Ender 3 V2 filament feed issues


I just wanted to post about a duh moment I had with the hopes that whoever reads this can avoid the same problem. I apologize if this has already been covered but doing a quick search showed no results.

My issue was I wanted to do a few minor updates on my Ender 3 V2. It was printing fine but thought it was time to improve things. I changed the Bowden tube to Capricorn Bowden Tube. I upgraded to a metal extruder, added a metal nozzle and changed the Bowden Tube clamps. I already had the BL Touch installed.

When completed I went to print something with PETG and the print was horrible. The first layer was extremely stringy and there were blobs of filament on the print. I cancelled the print and readjusted the settings, trying again with the same horrible results. I should have probably done a temperature and retraction tower but didn’t. It seemed like the filament wasn’t feeding properly.

So, after a ton of research I could only come to the conclusion that my filament was damp and needed to be dried. So I purchased a filament dryer.

In the meantime I tried printing with PLA and still had bad results with the first layer. It seemed like the filament wasn’t being fed and was slipping on the extruder drive gear. So thinking I clogged my nozzle, I changed the nozzle. Still I had the same problem.

Very long story short, I ended up switching back to all my original parts, except the Bowden tube and yet still had the same problem. At this point I’m about 6 hours into troubleshooting and replacing components.

After another round of research I finally came across the solution to my problem. My bed was too close to my nozzle. There was no way the printer could extrude filament because the bed was acting like a cap on the nozzle. I assumed, with the BL Touch, it would always adjust for minor changes but something I did changed the results. I went back and manually levelled my bed, then readjusted my Z-offset (which had changed significantly) and ran a BL Touch scan of the bed.

Everything printed perfect after that.

Such a simple solution for such a complex problem. I wanted to share hoping others struggling with the same issue won’t waste as much time as I did.

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There are many who thing a touch is a magic bullet. It isn’t the bed needs to be basically correct and the touch will assist with minor variations.

I hope I’m not being argumentative, but I’m wondering why you didn’t check/update your Z-Axis offset after changing the extruder and nozzle? That’s a lot of metal that was changed and, while on paper, I’m sure it looked like it would be the same length I would have thought it would be obvious to do a quick paper test to make sure everything is good.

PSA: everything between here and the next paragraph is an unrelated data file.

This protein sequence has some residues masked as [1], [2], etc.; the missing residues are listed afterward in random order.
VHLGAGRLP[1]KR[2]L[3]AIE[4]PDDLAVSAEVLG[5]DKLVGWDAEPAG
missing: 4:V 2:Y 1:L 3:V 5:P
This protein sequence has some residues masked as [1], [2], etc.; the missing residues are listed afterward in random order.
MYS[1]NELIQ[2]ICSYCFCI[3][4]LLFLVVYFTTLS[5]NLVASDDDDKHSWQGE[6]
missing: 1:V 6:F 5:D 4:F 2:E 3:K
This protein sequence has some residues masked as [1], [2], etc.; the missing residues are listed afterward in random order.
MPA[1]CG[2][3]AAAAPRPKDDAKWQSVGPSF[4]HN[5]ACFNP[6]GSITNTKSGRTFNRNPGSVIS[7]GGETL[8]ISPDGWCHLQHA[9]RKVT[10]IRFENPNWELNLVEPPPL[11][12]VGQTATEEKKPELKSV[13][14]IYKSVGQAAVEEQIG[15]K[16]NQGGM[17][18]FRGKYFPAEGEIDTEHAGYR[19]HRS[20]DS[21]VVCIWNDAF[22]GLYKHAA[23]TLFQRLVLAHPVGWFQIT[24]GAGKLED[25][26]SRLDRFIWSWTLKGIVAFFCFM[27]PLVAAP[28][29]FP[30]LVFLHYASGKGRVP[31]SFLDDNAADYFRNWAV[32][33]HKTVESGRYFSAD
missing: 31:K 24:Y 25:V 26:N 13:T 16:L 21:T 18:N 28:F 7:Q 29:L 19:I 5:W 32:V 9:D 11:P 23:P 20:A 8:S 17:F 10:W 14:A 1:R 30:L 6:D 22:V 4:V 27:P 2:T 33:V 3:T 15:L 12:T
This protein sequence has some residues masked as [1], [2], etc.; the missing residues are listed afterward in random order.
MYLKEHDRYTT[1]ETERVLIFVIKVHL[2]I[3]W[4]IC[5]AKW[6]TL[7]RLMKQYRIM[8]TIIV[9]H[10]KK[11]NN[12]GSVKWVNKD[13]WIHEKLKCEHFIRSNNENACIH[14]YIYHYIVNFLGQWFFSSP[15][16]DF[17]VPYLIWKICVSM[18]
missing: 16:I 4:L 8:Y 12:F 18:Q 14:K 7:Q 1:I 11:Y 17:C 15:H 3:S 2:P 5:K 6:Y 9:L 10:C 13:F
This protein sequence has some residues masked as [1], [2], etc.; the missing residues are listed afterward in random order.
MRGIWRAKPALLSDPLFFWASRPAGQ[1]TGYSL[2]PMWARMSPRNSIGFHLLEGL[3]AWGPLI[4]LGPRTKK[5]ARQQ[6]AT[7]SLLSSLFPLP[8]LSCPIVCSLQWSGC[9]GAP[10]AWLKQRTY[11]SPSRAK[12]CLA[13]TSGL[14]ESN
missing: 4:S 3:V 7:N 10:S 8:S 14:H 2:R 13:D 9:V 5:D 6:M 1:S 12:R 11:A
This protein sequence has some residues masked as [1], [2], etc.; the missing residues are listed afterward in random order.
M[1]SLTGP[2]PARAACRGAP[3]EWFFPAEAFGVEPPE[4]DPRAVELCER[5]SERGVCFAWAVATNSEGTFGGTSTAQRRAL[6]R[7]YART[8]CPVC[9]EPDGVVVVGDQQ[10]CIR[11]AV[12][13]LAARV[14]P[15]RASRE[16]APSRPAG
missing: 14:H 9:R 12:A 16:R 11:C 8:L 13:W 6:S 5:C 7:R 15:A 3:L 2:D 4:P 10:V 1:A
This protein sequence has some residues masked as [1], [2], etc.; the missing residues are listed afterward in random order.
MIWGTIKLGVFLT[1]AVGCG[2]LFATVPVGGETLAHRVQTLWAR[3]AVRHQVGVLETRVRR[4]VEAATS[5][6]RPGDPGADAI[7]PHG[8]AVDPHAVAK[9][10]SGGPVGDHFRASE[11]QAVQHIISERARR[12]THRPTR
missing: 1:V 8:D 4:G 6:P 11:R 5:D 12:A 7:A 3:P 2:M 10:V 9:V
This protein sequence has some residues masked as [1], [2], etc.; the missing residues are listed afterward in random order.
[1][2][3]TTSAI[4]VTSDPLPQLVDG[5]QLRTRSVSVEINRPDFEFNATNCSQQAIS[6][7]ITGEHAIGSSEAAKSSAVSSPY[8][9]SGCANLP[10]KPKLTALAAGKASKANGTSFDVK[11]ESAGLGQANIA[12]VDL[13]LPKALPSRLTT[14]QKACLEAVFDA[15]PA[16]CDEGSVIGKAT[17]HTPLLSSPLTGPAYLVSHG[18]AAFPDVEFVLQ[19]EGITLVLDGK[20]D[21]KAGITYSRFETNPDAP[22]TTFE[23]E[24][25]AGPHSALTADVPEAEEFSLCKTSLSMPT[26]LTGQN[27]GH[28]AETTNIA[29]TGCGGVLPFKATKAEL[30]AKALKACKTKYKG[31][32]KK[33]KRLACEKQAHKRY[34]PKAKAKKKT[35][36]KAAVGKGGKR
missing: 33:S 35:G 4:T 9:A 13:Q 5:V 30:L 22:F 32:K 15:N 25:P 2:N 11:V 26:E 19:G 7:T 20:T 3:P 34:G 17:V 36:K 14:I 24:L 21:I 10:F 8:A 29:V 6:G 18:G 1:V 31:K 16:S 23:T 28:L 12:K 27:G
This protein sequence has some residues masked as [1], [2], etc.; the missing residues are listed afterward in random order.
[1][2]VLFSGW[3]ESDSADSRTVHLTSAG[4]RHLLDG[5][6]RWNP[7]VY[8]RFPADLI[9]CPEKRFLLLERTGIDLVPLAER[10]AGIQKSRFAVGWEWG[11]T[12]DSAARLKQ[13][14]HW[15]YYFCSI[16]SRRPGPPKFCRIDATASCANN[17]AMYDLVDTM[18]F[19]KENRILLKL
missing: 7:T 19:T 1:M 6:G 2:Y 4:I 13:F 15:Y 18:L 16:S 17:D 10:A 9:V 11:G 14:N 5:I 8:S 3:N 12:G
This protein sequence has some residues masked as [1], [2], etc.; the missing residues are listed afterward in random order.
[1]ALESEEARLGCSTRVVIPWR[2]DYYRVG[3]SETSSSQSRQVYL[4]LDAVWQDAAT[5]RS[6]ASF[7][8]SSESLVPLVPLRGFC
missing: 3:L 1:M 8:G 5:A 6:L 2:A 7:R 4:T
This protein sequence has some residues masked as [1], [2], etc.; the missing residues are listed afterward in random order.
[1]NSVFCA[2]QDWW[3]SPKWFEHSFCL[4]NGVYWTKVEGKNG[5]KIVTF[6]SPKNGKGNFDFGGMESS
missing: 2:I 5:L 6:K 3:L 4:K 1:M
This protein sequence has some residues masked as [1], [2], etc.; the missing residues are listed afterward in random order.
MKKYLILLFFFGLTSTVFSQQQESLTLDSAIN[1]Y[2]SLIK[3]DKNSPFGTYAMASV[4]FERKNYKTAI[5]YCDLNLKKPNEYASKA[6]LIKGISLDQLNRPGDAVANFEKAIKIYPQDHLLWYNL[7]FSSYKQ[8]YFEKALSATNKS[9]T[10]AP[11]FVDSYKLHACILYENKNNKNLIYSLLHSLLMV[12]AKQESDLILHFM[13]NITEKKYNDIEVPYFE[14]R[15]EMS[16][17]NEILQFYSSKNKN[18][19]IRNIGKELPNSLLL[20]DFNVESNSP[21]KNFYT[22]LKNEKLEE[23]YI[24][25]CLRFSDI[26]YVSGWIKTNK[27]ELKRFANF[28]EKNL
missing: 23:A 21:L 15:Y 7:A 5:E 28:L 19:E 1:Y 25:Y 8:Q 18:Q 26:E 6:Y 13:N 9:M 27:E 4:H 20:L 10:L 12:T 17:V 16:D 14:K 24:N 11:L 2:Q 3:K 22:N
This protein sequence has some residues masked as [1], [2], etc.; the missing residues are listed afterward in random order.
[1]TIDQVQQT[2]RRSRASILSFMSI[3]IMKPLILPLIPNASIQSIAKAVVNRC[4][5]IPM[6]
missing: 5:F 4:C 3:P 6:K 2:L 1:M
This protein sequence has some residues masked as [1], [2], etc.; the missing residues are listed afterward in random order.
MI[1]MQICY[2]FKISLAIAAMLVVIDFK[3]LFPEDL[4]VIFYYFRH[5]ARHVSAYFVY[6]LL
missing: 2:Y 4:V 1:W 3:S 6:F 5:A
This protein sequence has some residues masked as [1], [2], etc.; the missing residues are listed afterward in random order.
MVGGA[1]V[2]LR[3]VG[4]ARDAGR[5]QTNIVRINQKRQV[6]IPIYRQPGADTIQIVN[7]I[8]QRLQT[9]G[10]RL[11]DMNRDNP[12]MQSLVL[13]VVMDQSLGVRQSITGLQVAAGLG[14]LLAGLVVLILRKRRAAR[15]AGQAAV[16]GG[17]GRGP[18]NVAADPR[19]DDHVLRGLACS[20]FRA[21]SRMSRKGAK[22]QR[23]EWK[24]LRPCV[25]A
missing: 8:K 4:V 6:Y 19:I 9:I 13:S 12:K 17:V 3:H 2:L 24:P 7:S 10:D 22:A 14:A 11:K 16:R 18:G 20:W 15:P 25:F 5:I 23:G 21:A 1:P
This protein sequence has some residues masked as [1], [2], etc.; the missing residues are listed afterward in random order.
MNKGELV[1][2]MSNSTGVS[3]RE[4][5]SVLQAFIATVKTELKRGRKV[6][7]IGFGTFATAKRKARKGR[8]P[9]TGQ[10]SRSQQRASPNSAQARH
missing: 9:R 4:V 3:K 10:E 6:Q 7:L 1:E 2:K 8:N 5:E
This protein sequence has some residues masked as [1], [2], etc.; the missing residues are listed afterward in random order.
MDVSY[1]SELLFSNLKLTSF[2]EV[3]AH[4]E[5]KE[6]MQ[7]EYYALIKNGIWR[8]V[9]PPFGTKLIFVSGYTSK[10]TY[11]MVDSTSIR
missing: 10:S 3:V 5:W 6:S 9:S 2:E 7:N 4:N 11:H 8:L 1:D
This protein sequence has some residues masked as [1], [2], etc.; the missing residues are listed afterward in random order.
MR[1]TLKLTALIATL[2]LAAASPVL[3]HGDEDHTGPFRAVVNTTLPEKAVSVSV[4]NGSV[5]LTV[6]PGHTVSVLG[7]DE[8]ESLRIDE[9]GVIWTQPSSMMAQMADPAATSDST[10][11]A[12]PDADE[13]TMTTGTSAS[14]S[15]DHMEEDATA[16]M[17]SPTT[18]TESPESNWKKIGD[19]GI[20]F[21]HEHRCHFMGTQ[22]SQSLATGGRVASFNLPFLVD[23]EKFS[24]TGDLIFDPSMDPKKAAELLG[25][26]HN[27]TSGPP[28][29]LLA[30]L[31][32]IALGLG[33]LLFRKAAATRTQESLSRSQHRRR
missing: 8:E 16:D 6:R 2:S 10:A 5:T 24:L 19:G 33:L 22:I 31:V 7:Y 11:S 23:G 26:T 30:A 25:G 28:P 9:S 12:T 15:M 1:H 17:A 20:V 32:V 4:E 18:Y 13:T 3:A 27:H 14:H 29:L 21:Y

Just as a matter of habit, I check my Z-Axis offset after any changes to the hot end hardware. Even if I’m replacing parts that should be identical.

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Have you updated your firmware to the Jyers UI version. It adds a lot of new options for an Ender 3V2 including the ability to manual level the bed using a BL/CR Touch to an “extremely” level condition. Once you have the bed levelled adjust the Z Offset and the BL/CR Touch will work without problem. It is a good idea to put the G 29 (after the G 28 command) command into the start G code so it runs the bed level check before it prints.

I have also done the "Luke Hatfield’ trick, putting a short piece of the capricorn tube in the hotend and that has stopped all problems with jamming and extruding.

mykepredko, no argument with you. You are 100% correct, I should have checked the Z-offset after I made the changes. Although I’m not new at this, I’m still learning and will chock this one up to a valuable lesson.

Loosenut, I do have Jyers UI version loaded and have the G29 command in my G Code. Question, do you need to do the Luke Hatfield trick if you are already using Capricorn tubing?

Thanks for the comments, well received and appreciated.

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The whole point of his “trick” is to jam a short piece of Capricorn tube between the nozzle and the tube coupler so that it can’t move up and down by the action of the filament moving the boden tube resulting in a gap that can cause a jam or a flood. The tube, which is fixed in place, must be cut square and the length is important but once it is set in place it should eliminate most feed problems in the hotend. It is also important to use Capricorn tube since it can take a somewhat higher heat then regular tubing without deforming. Deformed tube ends are a source of feed problems. Ask me how I know!

CHEP explains it better.

P.S. once you have done the “trick” it isn’t necessary to use Caproicorn tube all the way to the extruder, the cheaper stuff is good enough for that.